THE HISTORY OF GERMAN POLITICAL ECONOMY.
T.E. Cliffe Leslie
Fortnightly Review, July 1, 1875.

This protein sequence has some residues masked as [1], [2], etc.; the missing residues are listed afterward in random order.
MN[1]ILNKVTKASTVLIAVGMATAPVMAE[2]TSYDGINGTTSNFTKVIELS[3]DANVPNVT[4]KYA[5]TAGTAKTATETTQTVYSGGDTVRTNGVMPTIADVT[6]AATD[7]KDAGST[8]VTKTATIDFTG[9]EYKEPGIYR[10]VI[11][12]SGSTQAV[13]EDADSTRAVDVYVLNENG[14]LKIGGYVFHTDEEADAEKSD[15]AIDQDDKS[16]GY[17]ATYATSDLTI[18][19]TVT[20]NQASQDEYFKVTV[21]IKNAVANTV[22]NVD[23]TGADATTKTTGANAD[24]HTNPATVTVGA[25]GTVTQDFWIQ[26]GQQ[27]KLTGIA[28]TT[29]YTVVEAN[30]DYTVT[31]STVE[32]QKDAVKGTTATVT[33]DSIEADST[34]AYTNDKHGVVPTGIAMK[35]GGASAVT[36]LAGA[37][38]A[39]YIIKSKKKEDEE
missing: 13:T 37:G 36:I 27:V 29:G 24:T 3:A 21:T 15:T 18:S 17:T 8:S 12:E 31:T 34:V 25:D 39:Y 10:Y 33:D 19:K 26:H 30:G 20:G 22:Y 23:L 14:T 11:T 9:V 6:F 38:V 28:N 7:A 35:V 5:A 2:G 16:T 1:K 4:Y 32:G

Two different conceptions of Political Economy now divide economists throughout Europe; of which, looking to their origin, one may be called English, the other German, though neither meets with universal acceptance in either England or Germany. English writers in general have treated Political Economy as a body of universal truths or natural laws; or at least as a science whose fundamental principles are all fully ascertained and indisputable, and which has nearly reached perfection. The view, on the other hand, now almost unanimously received at the universities, and gaining ground among practical politicians, in Germany, is that it is a branch of philosophy which has received various forms in different times and places from antecedent and surrounding conditions of thought, and is still at a stage of very imperfect development, Each of these conceptions has its appropriate method; the first proceeding by deduction from certain postulates or assumptions, the second by investigation of the actual course of history, or the historical method. In England it is usual to speak of induction as the method opposed to a priori deduction, but the inductive and historical methods are identical. Both aim at discovering the laws of succession and co-existence which have produced the present economic structure and condition of society. A subsidiary branch of historical investigation traces the progress of thought and philosophical theory, but this branch has the closest relation to the main body of economic history, since one of the chief conditions determining the subjects and forms of thought at each period has been the actual state of society; and ideas and theories, again, have powerfully influenced the actual phenomena and movement of the economic world. Dr. Wilhelm Roscher's `History of Political Economy in Germany' (Gesehichte der National-Oekonomik in Deutschland) is by far the most considerable contribution that has yet been made to this subsidiary branch of inquiry. It would be impossible in a few pages to review a book which ranges over several centuries, and discusses the doctrines of several hundred authors, besides drawing from numerous unnamed works. What is sought here is to indicate some of the leading features in the history of this department of German thought, with some observations suggested by Rosoher's book, or by its subject.